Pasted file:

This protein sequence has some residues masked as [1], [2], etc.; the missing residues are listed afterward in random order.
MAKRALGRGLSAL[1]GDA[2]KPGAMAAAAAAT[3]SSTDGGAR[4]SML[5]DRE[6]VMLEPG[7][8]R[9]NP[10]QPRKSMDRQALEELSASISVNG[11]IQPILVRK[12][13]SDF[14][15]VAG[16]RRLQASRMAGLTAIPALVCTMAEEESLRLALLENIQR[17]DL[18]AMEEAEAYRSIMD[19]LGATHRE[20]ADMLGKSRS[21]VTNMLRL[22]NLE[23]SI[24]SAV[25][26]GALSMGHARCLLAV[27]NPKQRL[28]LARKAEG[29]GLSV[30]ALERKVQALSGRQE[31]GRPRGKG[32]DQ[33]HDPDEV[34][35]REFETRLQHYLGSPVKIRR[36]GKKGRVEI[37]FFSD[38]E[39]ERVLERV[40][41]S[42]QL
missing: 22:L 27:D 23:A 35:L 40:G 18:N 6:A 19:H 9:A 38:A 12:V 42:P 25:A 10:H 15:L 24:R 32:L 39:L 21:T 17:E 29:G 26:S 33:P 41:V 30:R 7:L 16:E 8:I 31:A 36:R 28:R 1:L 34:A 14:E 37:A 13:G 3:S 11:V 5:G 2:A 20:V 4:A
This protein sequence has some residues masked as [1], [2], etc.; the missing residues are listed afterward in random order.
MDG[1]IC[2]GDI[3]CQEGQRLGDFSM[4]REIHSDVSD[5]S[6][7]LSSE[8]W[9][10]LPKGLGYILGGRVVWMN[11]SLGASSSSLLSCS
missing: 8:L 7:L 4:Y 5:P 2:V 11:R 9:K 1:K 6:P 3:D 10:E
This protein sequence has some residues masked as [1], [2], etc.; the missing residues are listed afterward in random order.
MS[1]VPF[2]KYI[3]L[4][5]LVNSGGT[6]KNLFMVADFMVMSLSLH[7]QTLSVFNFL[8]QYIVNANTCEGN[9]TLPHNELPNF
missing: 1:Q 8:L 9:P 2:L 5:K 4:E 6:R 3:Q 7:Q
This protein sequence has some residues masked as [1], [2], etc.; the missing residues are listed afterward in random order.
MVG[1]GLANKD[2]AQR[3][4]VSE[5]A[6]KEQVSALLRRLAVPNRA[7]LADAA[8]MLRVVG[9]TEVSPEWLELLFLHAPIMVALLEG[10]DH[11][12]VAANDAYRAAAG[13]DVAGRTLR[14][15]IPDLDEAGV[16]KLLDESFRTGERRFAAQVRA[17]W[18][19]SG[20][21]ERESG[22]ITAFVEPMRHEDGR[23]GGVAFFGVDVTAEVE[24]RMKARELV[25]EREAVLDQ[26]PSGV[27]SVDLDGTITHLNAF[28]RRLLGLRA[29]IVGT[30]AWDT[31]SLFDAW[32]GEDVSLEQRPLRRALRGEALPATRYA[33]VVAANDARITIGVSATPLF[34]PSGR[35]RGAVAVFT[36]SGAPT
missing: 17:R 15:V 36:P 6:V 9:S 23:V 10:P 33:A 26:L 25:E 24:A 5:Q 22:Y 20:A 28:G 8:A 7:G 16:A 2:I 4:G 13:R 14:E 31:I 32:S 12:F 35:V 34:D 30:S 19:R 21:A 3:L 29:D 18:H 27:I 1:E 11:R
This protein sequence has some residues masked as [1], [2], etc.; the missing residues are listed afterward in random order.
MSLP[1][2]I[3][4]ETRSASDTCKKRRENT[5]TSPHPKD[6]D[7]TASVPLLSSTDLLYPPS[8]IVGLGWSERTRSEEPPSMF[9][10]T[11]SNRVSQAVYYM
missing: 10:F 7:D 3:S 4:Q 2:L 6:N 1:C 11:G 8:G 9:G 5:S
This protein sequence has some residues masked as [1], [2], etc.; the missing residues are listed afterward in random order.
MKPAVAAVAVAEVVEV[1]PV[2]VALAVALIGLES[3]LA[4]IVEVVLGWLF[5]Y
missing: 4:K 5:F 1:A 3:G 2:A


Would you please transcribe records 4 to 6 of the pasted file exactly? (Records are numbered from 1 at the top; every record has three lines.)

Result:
This protein sequence has some residues masked as [1], [2], etc.; the missing residues are listed afterward in random order.
MVG[1]GLANKD[2]AQR[3][4]VSE[5]A[6]KEQVSALLRRLAVPNRA[7]LADAA[8]MLRVVG[9]TEVSPEWLELLFLHAPIMVALLEG[10]DH[11][12]VAANDAYRAAAG[13]DVAGRTLR[14][15]IPDLDEAGV[16]KLLDESFRTGERRFAAQVRA[17]W[18][19]SG[20][21]ERESG[22]ITAFVEPMRHEDGR[23]GGVAFFGVDVTAEVE[24]RMKARELV[25]EREAVLDQ[26]PSGV[27]SVDLDGTITHLNAF[28]RRLLGLRA[29]IVGT[30]AWDT[31]SLFDAW[32]GEDVSLEQRPLRRALRGEALPATRYA[33]VVAANDARITIGVSATPLF[34]PSGR[35]RGAVAVFT[36]SGAPT
missing: 17:R 15:V 36:P 6:V 9:S 23:V 10:P 33:A 26:L 25:E 24:A 5:Q 22:Y 20:A 28:G 8:A 7:G 16:A 2:I 4:G 13:R 14:E 31:I 32:S 12:F 35:V 34:D 30:S 19:R 21:A 3:L 29:D 18:H 27:I 1:E 11:R
This protein sequence has some residues masked as [1], [2], etc.; the missing residues are listed afterward in random order.
MSLP[1][2]I[3][4]ETRSASDTCKKRRENT[5]TSPHPKD[6]D[7]TASVPLLSSTDLLYPPS[8]IVGLGWSERTRSEEPPSMF[9][10]T[11]SNRVSQAVYYM
missing: 10:F 7:D 3:S 4:Q 2:L 6:N 1:C 11:G 8:G 9:G 5:S
This protein sequence has some residues masked as [1], [2], etc.; the missing residues are listed afterward in random order.
MKPAVAAVAVAEVVEV[1]PV[2]VALAVALIGLES[3]LA[4]IVEVVLGWLF[5]Y
missing: 4:K 5:F 1:A 3:G 2:A